The Truth About Private Mortgage Insurance!

  |   Buyers, Home Loans   |   No comment


Did you know that not all loans require a 20% down payment? Depending on the type of mortgage and the type of borrower, the initial down payment on a home may be as low as 3.5% of the purchase price. However, with the lower down payment comes an added monthly mortgage insurance premium called PMI (Private Mortgage Insurance). This is an insurance that protects the lender in the case the borrower defaults on their loan. The lender requires PMI when the down payment is not at least 20% of the purchase price. This makes the borrower a greater risk to the lender and therefore requires the additional monthly PMI.
Paying extra on your mortgage certainly isn’t enjoyable; however, it does allow borrowers who wouldn’t be able to afford a higher down payment the ability to buy a home. The good news is there are a few ways to get rid of the private mortgage insurance on most loans.
1. Borrower-requested cancellation
Once you feel you have reached 20% equity in your property, you can ask your lender to cancel PMI on your property. They may require a new appraisal to verify the value of the property before they will consider removing the PMI. However, there are many ways to build equity faster, the simplest of which is to pay extra towards your principal balance each month when your mortgage payment is due.
Another option is home improvements. If chosen wisely, this may be another way to get to that 80% loan-to-value ratio faster, although your loan will stay the same your home will increase in value. The difference between your loan and the new value is equity in your pocket. Just remember that before the lender will eliminate PMI, they’ll require a home appraisal. The borrower will be required to pay for the appraisal which typically costs about $400-$500.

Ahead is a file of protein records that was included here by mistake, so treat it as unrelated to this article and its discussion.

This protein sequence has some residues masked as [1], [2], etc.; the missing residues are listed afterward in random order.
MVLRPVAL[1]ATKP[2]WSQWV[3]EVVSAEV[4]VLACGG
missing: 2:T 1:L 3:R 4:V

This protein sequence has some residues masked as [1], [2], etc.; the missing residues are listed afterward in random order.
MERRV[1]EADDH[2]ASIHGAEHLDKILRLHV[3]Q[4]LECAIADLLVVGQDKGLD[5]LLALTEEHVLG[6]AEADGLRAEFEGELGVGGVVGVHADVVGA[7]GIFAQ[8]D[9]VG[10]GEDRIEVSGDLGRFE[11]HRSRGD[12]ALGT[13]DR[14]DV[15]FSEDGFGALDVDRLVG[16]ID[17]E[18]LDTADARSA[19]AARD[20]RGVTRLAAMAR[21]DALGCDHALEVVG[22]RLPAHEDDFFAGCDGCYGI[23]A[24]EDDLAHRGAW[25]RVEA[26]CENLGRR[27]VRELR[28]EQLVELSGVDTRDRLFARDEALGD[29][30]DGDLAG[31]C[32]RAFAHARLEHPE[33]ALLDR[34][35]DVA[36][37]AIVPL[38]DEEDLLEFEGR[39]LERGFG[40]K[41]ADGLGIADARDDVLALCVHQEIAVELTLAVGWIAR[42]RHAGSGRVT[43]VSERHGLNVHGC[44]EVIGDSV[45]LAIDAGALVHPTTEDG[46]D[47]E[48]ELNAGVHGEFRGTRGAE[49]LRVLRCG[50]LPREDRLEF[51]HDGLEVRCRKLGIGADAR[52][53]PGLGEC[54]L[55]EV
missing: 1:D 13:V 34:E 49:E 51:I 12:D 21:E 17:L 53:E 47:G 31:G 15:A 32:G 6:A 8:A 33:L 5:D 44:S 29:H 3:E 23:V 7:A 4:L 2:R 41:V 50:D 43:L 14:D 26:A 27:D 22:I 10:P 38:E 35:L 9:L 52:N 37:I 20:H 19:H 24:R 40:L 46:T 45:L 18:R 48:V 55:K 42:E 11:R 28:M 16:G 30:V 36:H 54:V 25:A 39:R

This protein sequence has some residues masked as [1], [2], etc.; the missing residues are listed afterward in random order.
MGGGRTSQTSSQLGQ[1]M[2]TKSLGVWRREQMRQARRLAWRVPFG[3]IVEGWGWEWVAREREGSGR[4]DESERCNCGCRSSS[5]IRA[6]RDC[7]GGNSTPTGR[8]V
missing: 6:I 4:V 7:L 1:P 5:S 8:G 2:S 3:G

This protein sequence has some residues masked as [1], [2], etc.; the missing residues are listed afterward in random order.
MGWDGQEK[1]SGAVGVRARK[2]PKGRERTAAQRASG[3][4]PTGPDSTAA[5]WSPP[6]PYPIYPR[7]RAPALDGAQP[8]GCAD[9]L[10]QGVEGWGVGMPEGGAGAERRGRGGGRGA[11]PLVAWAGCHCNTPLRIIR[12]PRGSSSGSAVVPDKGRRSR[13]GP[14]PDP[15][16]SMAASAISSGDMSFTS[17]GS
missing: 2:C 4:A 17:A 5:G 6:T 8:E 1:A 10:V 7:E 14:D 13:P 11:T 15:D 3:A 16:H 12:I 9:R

2. Automatic termination
If you can’t afford extra payments, or your lender rejected your cancellation request, never fear, in a few years your private mortgage insurance will automatically terminate. If your initial down payment was the minimum required when you purchased the home it will typically take about 5 years to pay the balance down to 80% of the value.

The Homeowner’s Protection Act (HOPA) makes it illegal for lenders to unnecessarily charge borrowers mortgage insurance. Typically, this means that when your principal loan balance is paid down to 78% of the original value, lenders will automatically end the PMI.


The only exception to that rule is the FHA loan. Unfortunately FHA does not allow the borrower to remove PMI. It is required on the loan for the life of the loan.
Some lenders do offer creative lending solutions to help avoid the PMI. Otherwise start saving! The sweet spot to avoid PMI is a 20% down payment.

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